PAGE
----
Now, let’s think for a minute about what an investor-state dispute actually means. For arguments sake, let’s pretend that you want to raise chickens on your land and make a living supplying the local restaurants with all natural chicken meat. However, your neighbors say that chickens make noise, smell bad, and make a big mess when you butcher them. They don’t want you to able to carry out your career in the chicken supply business as long as you live next door to them. In most places in the United States, there are rules and regulations for this kind of scenario. In my neighborhood, we have zoning rules and a chicken farm would not be allowed. While we all might live in different ways, the point is that the decisions are made in each community by their elected representatives. Under the TPP however, an investor from another country comes along, that investor will have the right to invoke investor-state dispute resolution and bypass the democratic process.
That means that a panel of international trade lawyers will hear their case, and while I would assume that a group of international trade lawyers might know a little something about international trade, I wouldn’t bet they know much about your community’s rules and regulations. The panel will not be able to require a change to the rules, however they would have the power to order a government to pay the company for what they believe to be all of their lost profits due to their rules. That could have the effect of preventing local government from enacting rules to protect their local citizens from a multinational corporation’s wishes.
While TPP increases trade, I personally don’t advocate for trade at the cost of a community’s self-governance.
I’m sure it holds constant that people who produce movies want to prevent piracy of their films, as well as people who write want to prevent piracy of their novels. The negotiators of the TPP wanted to make sure that copyrights (and patents) on American works are respected — and of course that America would respect the rights of others. The agreement also contains provisions somewhat standardizing terms of intellectual property rights between the countries. The agreement goes a long way to increasing the amount of protection given to certain businesses.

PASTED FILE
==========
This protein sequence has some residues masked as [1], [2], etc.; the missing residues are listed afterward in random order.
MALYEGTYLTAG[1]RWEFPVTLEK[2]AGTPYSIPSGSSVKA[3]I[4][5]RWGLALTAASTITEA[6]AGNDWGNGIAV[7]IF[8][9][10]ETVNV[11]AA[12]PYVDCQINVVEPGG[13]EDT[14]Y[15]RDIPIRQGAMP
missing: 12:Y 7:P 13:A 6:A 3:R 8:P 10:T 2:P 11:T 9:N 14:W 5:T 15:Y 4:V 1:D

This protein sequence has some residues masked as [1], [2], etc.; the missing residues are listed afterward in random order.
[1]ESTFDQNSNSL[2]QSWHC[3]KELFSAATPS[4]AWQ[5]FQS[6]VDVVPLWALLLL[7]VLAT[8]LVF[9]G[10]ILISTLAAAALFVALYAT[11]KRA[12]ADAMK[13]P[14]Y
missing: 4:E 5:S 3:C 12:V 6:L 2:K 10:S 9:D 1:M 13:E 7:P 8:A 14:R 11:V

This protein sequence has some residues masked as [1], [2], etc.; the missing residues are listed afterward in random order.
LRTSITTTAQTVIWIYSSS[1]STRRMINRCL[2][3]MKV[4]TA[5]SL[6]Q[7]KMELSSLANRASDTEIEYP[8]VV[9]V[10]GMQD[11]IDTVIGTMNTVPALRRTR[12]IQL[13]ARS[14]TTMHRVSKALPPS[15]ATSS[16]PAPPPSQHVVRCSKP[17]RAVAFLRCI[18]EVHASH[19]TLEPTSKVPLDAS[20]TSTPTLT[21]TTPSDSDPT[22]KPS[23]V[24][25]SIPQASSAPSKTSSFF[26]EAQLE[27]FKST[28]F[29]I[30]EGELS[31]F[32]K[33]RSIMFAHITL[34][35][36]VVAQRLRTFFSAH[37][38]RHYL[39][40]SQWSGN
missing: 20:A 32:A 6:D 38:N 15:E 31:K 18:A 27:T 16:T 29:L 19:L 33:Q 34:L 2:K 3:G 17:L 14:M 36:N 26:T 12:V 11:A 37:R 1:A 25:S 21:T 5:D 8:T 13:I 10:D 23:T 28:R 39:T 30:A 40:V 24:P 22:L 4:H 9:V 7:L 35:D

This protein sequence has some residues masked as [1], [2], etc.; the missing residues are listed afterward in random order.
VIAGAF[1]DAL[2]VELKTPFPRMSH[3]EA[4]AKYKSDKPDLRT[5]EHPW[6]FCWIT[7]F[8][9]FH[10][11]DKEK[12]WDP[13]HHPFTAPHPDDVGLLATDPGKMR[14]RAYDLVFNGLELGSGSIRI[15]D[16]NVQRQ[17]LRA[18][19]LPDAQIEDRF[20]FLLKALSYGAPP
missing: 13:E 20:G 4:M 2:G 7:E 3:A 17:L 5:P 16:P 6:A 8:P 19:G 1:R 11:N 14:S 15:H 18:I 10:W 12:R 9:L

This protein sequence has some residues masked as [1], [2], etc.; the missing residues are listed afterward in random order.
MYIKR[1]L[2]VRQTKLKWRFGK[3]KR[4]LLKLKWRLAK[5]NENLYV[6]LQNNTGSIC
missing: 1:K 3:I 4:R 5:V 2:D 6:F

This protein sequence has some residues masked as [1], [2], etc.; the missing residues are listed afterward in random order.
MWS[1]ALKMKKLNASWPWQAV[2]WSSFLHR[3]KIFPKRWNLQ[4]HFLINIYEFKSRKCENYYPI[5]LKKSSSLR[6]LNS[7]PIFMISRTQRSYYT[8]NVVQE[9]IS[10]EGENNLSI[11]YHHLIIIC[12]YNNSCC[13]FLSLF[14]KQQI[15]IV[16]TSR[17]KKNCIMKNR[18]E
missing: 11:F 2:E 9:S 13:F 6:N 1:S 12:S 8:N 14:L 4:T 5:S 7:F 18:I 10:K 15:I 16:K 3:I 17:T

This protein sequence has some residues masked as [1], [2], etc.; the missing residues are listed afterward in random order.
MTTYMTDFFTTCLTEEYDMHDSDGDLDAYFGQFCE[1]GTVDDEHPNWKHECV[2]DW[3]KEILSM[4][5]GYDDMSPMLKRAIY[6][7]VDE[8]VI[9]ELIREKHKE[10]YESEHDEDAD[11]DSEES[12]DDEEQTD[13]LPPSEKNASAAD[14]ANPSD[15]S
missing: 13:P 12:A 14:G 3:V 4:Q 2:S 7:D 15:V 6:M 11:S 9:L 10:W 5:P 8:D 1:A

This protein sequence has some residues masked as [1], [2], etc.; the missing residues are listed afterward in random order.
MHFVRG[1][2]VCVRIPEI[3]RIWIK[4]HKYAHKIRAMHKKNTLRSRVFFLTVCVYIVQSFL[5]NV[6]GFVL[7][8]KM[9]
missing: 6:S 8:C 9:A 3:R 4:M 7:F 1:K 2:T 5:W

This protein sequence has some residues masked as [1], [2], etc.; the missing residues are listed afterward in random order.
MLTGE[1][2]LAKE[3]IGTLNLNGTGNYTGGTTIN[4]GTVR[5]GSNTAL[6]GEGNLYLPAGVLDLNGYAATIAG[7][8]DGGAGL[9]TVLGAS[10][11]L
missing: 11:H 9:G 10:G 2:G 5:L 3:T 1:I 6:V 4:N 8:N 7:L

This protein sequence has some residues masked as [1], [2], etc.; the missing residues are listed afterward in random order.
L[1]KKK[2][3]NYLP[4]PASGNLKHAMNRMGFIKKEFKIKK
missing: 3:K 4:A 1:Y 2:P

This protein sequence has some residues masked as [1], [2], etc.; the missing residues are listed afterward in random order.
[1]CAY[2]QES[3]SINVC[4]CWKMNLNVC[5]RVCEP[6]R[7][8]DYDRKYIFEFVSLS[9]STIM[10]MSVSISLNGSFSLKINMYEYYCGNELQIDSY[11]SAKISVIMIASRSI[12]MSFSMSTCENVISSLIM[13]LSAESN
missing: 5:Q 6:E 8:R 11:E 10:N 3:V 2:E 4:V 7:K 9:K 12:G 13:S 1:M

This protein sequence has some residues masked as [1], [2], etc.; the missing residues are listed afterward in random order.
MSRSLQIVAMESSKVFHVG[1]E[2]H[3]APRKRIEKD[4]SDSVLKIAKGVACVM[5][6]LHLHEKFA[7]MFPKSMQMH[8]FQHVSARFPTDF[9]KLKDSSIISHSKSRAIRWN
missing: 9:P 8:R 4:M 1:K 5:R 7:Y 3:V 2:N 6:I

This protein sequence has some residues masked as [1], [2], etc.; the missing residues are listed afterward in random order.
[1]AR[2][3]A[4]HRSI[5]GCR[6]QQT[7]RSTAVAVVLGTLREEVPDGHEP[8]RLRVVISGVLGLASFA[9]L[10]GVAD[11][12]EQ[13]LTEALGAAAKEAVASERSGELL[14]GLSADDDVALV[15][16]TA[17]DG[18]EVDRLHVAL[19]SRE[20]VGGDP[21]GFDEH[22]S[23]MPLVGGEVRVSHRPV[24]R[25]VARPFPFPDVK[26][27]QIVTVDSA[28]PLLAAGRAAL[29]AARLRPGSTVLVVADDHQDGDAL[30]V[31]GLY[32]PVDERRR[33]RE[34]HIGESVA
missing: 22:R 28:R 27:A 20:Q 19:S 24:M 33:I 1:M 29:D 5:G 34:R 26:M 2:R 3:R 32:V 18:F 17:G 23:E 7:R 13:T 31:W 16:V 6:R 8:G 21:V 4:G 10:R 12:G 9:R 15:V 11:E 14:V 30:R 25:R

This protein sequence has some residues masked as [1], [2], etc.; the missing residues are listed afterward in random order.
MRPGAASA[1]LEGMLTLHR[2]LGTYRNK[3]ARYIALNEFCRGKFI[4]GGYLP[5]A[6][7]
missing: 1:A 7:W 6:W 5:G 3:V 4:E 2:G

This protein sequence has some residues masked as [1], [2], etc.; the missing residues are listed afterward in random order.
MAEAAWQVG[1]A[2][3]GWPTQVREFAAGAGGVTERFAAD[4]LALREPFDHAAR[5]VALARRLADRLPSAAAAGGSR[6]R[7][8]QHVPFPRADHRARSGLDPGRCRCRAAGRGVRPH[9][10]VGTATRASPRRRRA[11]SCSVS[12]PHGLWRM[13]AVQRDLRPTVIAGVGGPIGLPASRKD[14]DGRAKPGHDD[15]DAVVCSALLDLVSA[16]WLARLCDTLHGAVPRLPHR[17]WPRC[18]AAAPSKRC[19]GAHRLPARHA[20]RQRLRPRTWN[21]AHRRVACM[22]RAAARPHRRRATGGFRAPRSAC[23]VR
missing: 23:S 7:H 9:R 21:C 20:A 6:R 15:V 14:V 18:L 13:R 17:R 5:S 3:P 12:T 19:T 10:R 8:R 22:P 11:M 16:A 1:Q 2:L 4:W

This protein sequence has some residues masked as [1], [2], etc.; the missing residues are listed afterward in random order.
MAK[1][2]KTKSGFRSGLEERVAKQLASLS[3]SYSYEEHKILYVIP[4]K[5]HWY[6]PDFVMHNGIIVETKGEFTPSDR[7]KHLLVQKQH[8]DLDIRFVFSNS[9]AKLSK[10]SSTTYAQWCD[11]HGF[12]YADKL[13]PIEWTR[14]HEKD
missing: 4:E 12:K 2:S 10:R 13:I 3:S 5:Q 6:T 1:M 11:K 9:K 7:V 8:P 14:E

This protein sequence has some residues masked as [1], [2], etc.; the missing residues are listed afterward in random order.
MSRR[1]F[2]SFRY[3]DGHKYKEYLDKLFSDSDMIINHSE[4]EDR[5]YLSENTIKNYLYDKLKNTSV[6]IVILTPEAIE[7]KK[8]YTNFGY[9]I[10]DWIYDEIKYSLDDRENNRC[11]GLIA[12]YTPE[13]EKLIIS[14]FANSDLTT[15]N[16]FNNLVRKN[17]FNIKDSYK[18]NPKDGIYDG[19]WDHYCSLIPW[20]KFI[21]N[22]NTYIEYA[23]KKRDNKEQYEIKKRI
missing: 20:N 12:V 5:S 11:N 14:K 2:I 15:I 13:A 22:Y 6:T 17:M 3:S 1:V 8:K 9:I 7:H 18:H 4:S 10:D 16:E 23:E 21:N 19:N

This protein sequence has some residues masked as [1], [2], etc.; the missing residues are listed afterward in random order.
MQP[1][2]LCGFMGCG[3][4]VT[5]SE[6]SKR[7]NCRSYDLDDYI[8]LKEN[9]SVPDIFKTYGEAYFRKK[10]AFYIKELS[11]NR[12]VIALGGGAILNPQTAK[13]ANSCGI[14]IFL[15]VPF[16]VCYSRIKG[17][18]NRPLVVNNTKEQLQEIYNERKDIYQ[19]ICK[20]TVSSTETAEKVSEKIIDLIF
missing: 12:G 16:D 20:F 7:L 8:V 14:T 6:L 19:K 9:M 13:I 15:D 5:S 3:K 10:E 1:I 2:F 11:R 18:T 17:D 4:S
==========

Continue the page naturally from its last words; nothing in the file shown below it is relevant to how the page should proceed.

Many of the protections granted in the TPP are designed to solidify the largest corporations dominance their respective markets. For example, when a major pharmaceutical company invents and patents a new drug, they are able to block the selling of the generic version of that drug for a certain period of time. The purpose of this is to incentivize the pharmaceutical companies to incur the associated research and development costs. While this is important for encouraging medical discoveries, it walks a fine line. As the only producer of the drug for a specific disease on the market, manufacturers have full autonomy over pricing, leaving insurance companies and patients subject to high costs. The TPP makes this line even thinner. With the approval of the TPP, traditional drug manufacturers will receive even stronger legal protections in blocking generic drugs from being sold legally and at an international scope.
My fear is that the Trade Representative has made significant policy decisions on important matters, like generic drugs versus brand name drugs, without consulting the American people. These decisions deserve and require the robust debate, not to be enacted quietly as part of a thousand page trade agreement.
It is in my opinion that these changes will indeed increase the profits of companies engaged in international trade, so in that narrow scope, the TPP will be effective.
And while I am certainly in favor of more trade, I am not in favor of the TPP as it stands today. Many of the provisions that I believe to be dangerous are there specifically for the benefit of the United States, therefore I believe it would be possible to negotiate an agreement with far less negative effects on the American workforce than the TPP as it stands today.
Morris Pearl is the Chairperson of the Patriotic Millionaires and former Managing Director for BlackRock Inc. You can find out more at www.patrioticmillionaires.org and follow the group on Facebook, Twitter, and YouTube.